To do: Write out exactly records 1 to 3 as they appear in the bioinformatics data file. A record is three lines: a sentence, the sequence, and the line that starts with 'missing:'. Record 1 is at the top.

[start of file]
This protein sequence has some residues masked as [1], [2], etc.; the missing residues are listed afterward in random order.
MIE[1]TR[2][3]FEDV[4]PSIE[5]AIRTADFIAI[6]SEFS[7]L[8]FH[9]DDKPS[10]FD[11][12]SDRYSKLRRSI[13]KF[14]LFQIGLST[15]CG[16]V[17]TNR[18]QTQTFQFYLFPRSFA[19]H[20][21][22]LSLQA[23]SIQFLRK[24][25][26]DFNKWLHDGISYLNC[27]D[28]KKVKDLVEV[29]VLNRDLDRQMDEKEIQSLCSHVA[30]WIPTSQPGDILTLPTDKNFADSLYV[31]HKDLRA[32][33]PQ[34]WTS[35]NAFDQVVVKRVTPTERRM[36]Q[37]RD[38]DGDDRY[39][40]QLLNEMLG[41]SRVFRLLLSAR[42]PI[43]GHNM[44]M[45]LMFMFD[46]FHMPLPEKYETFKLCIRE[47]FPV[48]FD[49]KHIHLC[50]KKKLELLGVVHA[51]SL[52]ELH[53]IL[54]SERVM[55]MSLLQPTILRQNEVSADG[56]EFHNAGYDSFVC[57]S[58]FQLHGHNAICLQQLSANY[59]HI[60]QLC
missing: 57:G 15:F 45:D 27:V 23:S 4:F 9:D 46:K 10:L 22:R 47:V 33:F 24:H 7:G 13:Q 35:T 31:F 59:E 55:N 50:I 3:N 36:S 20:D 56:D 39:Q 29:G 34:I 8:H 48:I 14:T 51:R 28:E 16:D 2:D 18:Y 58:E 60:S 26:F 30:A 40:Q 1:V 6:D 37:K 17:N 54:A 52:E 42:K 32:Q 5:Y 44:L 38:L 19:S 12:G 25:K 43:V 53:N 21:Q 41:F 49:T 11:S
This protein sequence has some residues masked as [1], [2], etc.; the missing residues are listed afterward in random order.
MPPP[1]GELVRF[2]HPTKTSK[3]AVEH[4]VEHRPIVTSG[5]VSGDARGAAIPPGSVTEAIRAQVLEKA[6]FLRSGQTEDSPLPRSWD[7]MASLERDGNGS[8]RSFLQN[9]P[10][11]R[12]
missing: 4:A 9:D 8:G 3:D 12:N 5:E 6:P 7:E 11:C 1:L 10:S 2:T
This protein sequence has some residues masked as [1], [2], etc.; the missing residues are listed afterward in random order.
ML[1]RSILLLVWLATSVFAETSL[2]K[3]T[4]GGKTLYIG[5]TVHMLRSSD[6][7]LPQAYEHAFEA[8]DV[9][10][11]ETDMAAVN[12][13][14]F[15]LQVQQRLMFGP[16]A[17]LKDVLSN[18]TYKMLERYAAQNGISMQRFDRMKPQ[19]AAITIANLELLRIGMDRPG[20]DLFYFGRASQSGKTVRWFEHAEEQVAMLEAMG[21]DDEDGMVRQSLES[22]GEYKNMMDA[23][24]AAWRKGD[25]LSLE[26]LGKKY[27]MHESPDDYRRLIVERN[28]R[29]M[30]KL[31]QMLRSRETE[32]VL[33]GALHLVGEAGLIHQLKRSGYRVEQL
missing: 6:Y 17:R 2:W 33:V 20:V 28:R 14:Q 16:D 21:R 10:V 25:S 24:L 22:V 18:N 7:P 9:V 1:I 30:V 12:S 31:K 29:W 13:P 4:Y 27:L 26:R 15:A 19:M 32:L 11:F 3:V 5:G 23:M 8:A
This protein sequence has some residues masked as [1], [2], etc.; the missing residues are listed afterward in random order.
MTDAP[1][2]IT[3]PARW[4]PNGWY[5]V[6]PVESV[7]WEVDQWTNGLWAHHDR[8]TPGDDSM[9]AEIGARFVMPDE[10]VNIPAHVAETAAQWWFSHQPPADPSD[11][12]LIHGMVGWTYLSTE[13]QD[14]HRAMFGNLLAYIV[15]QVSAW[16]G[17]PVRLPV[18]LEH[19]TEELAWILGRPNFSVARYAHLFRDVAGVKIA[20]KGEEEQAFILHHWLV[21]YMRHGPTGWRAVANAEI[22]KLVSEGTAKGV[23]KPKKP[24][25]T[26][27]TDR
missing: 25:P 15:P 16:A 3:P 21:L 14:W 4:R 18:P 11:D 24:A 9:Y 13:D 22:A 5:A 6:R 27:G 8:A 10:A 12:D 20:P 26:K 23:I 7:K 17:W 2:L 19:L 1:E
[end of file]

This protein sequence has some residues masked as [1], [2], etc.; the missing residues are listed afterward in random order.
MIE[1]TR[2][3]FEDV[4]PSIE[5]AIRTADFIAI[6]SEFS[7]L[8]FH[9]DDKPS[10]FD[11][12]SDRYSKLRRSI[13]KF[14]LFQIGLST[15]CG[16]V[17]TNR[18]QTQTFQFYLFPRSFA[19]H[20][21][22]LSLQA[23]SIQFLRK[24][25][26]DFNKWLHDGISYLNC[27]D[28]KKVKDLVEV[29]VLNRDLDRQMDEKEIQSLCSHVA[30]WIPTSQPGDILTLPTDKNFADSLYV[31]HKDLRA[32][33]PQ[34]WTS[35]NAFDQVVVKRVTPTERRM[36]Q[37]RD[38]DGDDRY[39][40]QLLNEMLG[41]SRVFRLLLSAR[42]PI[43]GHNM[44]M[45]LMFMFD[46]FHMPLPEKYETFKLCIRE[47]FPV[48]FD[49]KHIHLC[50]KKKLELLGVVHA[51]SL[52]ELH[53]IL[54]SERVM[55]MSLLQPTILRQNEVSADG[56]EFHNAGYDSFVC[57]S[58]FQLHGHNAICLQQLSANY[59]HI[60]QLC
missing: 57:G 15:F 45:D 27:V 23:S 4:F 9:D 46:K 10:L 22:R 47:V 33:F 24:H 7:G 13:Q 35:T 31:F 59:E 55:N 50:I 3:N 36:S 20:D 56:D 39:Q 29:G 34:I 8:H 48:I 14:T 51:R 28:E 16:D 2:D 18:Y 58:E 60:S 26:F 30:A 40:Q 1:V 6:D 37:K 17:N 54:A 52:E 42:K 32:Q 5:Y 44:L 38:L 19:S 12:G 25:K 43:V 53:N 21:Q 41:F 49:T 11:S
This protein sequence has some residues masked as [1], [2], etc.; the missing residues are listed afterward in random order.
MPPP[1]GELVRF[2]HPTKTSK[3]AVEH[4]VEHRPIVTSG[5]VSGDARGAAIPPGSVTEAIRAQVLEKA[6]FLRSGQTEDSPLPRSWD[7]MASLERDGNGS[8]RSFLQN[9]P[10][11]R[12]
missing: 4:A 9:D 8:G 3:D 12:N 5:E 6:P 7:E 11:C 1:L 10:S 2:T
This protein sequence has some residues masked as [1], [2], etc.; the missing residues are listed afterward in random order.
ML[1]RSILLLVWLATSVFAETSL[2]K[3]T[4]GGKTLYIG[5]TVHMLRSSD[6][7]LPQAYEHAFEA[8]DV[9][10][11]ETDMAAVN[12][13][14]F[15]LQVQQRLMFGP[16]A[17]LKDVLSN[18]TYKMLERYAAQNGISMQRFDRMKPQ[19]AAITIANLELLRIGMDRPG[20]DLFYFGRASQSGKTVRWFEHAEEQVAMLEAMG[21]DDEDGMVRQSLES[22]GEYKNMMDA[23][24]AAWRKGD[25]LSLE[26]LGKKY[27]MHESPDDYRRLIVERN[28]R[29]M[30]KL[31]QMLRSRETE[32]VL[33]GALHLVGEAGLIHQLKRSGYRVEQL
missing: 6:Y 17:R 2:W 33:V 20:V 28:R 14:Q 16:D 21:R 10:V 25:S 24:L 22:V 18:N 7:P 9:V 1:I 30:V 12:S 31:K 29:W 13:P 4:Y 27:L 26:R 15:A 19:M 32:L 11:F 3:V 5:G 23:M 8:A